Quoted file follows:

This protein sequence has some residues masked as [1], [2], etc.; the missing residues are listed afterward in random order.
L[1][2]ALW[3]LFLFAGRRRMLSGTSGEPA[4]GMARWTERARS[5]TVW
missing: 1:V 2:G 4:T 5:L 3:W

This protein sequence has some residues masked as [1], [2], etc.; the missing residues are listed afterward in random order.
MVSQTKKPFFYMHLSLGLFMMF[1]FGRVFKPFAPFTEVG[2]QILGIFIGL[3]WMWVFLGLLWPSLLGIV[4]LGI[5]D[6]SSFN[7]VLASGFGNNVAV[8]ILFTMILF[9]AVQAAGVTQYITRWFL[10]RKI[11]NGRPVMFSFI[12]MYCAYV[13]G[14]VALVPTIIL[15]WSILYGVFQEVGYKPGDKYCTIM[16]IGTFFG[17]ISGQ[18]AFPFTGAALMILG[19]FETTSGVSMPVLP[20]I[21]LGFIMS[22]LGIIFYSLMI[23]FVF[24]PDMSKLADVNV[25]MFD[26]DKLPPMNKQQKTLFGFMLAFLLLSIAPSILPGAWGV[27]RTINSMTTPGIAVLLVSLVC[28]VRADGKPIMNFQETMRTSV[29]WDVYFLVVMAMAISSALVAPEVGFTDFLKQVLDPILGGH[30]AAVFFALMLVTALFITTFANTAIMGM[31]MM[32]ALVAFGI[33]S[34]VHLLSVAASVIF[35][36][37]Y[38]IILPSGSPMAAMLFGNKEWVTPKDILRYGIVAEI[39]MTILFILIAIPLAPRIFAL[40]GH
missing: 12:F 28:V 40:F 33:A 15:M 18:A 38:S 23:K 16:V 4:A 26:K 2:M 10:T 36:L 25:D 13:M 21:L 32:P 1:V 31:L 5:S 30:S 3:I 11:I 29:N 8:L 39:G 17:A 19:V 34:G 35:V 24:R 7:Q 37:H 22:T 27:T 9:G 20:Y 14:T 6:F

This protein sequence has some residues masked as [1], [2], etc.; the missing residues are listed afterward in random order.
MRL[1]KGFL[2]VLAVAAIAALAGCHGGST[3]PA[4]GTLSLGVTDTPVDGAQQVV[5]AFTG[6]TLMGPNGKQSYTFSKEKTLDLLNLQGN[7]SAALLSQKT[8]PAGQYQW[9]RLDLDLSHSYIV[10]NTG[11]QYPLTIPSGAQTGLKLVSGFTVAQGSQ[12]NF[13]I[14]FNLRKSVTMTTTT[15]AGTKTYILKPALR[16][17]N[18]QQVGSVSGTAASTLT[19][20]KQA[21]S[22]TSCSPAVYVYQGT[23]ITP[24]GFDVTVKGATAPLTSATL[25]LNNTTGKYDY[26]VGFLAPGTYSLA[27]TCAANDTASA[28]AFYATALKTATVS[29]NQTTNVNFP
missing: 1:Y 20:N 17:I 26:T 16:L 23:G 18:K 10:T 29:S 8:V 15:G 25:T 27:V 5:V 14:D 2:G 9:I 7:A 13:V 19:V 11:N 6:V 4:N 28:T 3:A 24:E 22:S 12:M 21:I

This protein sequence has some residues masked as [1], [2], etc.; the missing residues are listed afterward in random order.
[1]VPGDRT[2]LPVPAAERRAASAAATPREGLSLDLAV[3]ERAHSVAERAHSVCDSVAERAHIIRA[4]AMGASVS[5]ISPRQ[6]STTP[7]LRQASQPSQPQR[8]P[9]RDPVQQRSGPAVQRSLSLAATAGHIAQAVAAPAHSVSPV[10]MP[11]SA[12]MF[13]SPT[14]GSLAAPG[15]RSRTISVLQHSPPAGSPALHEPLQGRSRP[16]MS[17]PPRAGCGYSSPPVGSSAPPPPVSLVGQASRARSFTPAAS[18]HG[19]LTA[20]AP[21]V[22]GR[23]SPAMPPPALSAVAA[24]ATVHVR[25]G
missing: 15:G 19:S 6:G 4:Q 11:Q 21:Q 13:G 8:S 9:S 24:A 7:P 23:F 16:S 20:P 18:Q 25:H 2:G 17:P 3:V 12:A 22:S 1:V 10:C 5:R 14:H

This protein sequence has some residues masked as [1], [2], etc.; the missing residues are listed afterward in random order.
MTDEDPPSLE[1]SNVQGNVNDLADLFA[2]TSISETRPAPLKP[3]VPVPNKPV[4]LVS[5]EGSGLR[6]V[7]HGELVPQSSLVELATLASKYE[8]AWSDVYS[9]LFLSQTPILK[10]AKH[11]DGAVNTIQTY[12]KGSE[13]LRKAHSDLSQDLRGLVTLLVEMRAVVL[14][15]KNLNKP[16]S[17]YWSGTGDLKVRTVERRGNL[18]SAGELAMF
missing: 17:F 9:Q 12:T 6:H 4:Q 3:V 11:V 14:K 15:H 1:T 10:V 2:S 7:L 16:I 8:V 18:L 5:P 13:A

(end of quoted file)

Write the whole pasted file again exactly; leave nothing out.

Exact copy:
This protein sequence has some residues masked as [1], [2], etc.; the missing residues are listed afterward in random order.
L[1][2]ALW[3]LFLFAGRRRMLSGTSGEPA[4]GMARWTERARS[5]TVW
missing: 1:V 2:G 4:T 5:L 3:W

This protein sequence has some residues masked as [1], [2], etc.; the missing residues are listed afterward in random order.
MVSQTKKPFFYMHLSLGLFMMF[1]FGRVFKPFAPFTEVG[2]QILGIFIGL[3]WMWVFLGLLWPSLLGIV[4]LGI[5]D[6]SSFN[7]VLASGFGNNVAV[8]ILFTMILF[9]AVQAAGVTQYITRWFL[10]RKI[11]NGRPVMFSFI[12]MYCAYV[13]G[14]VALVPTIIL[15]WSILYGVFQEVGYKPGDKYCTIM[16]IGTFFG[17]ISGQ[18]AFPFTGAALMILG[19]FETTSGVSMPVLP[20]I[21]LGFIMS[22]LGIIFYSLMI[23]FVF[24]PDMSKLADVNV[25]MFD[26]DKLPPMNKQQKTLFGFMLAFLLLSIAPSILPGAWGV[27]RTINSMTTPGIAVLLVSLVC[28]VRADGKPIMNFQETMRTSV[29]WDVYFLVVMAMAISSALVAPEVGFTDFLKQVLDPILGGH[30]AAVFFALMLVTALFITTFANTAIMGM[31]MM[32]ALVAFGI[33]S[34]VHLLSVAASVIF[35][36][37]Y[38]IILPSGSPMAAMLFGNKEWVTPKDILRYGIVAEI[39]MTILFILIAIPLAPRIFAL[40]GH
missing: 12:F 28:V 40:F 33:A 15:M 18:A 38:S 23:K 16:V 4:A 26:K 2:M 10:T 36:L 25:D 13:M 21:L 32:P 1:V 31:L 5:S 30:S 3:I 11:I 29:N 8:L 39:G 17:A 19:V 34:G 35:V 24:R 7:Q 37:H 22:T 27:T 9:G 20:Y 14:T 6:F

This protein sequence has some residues masked as [1], [2], etc.; the missing residues are listed afterward in random order.
MRL[1]KGFL[2]VLAVAAIAALAGCHGGST[3]PA[4]GTLSLGVTDTPVDGAQQVV[5]AFTG[6]TLMGPNGKQSYTFSKEKTLDLLNLQGN[7]SAALLSQKT[8]PAGQYQW[9]RLDLDLSHSYIV[10]NTG[11]QYPLTIPSGAQTGLKLVSGFTVAQGSQ[12]NF[13]I[14]FNLRKSVTMTTTT[15]AGTKTYILKPALR[16][17]N[18]QQVGSVSGTAASTLT[19][20]KQA[21]S[22]TSCSPAVYVYQGT[23]ITP[24]GFDVTVKGATAPLTSATL[25]LNNTTGKYDY[26]VGFLAPGTYSLA[27]TCAANDTASA[28]AFYATALKTATVS[29]NQTTNVNFP
missing: 1:Y 20:N 17:I 26:T 16:L 23:G 18:K 10:T 29:S 8:V 15:G 25:T 27:V 5:V 14:D 2:G 9:I 7:A 13:V 19:V 11:N 6:V 4:N 28:T 3:A 24:E 22:S 12:M 21:I

This protein sequence has some residues masked as [1], [2], etc.; the missing residues are listed afterward in random order.
[1]VPGDRT[2]LPVPAAERRAASAAATPREGLSLDLAV[3]ERAHSVAERAHSVCDSVAERAHIIRA[4]AMGASVS[5]ISPRQ[6]STTP[7]LRQASQPSQPQR[8]P[9]RDPVQQRSGPAVQRSLSLAATAGHIAQAVAAPAHSVSPV[10]MP[11]SA[12]MF[13]SPT[14]GSLAAPG[15]RSRTISVLQHSPPAGSPALHEPLQGRSRP[16]MS[17]PPRAGCGYSSPPVGSSAPPPPVSLVGQASRARSFTPAAS[18]HG[19]LTA[20]AP[21]V[22]GR[23]SPAMPPPALSAVAA[24]ATVHVR[25]G
missing: 15:G 19:S 6:G 4:Q 11:Q 21:Q 13:G 8:S 9:S 24:A 7:P 23:F 16:S 20:P 18:Q 25:H 2:G 17:P 3:V 12:A 22:S 1:V 10:C 5:R 14:H

This protein sequence has some residues masked as [1], [2], etc.; the missing residues are listed afterward in random order.
MTDEDPPSLE[1]SNVQGNVNDLADLFA[2]TSISETRPAPLKP[3]VPVPNKPV[4]LVS[5]EGSGLR[6]V[7]HGELVPQSSLVELATLASKYE[8]AWSDVYS[9]LFLSQTPILK[10]AKH[11]DGAVNTIQTY[12]KGSE[13]LRKAHSDLSQDLRGLVTLLVEMRAVVL[14][15]KNLNKP[16]S[17]YWSGTGDLKVRTVERRGNL[18]SAGELAMF
missing: 17:F 9:Q 12:T 6:H 4:Q 3:V 11:V 14:K 15:H 1:T 10:V 2:S 7:L 16:I 8:V 18:L 5:P 13:A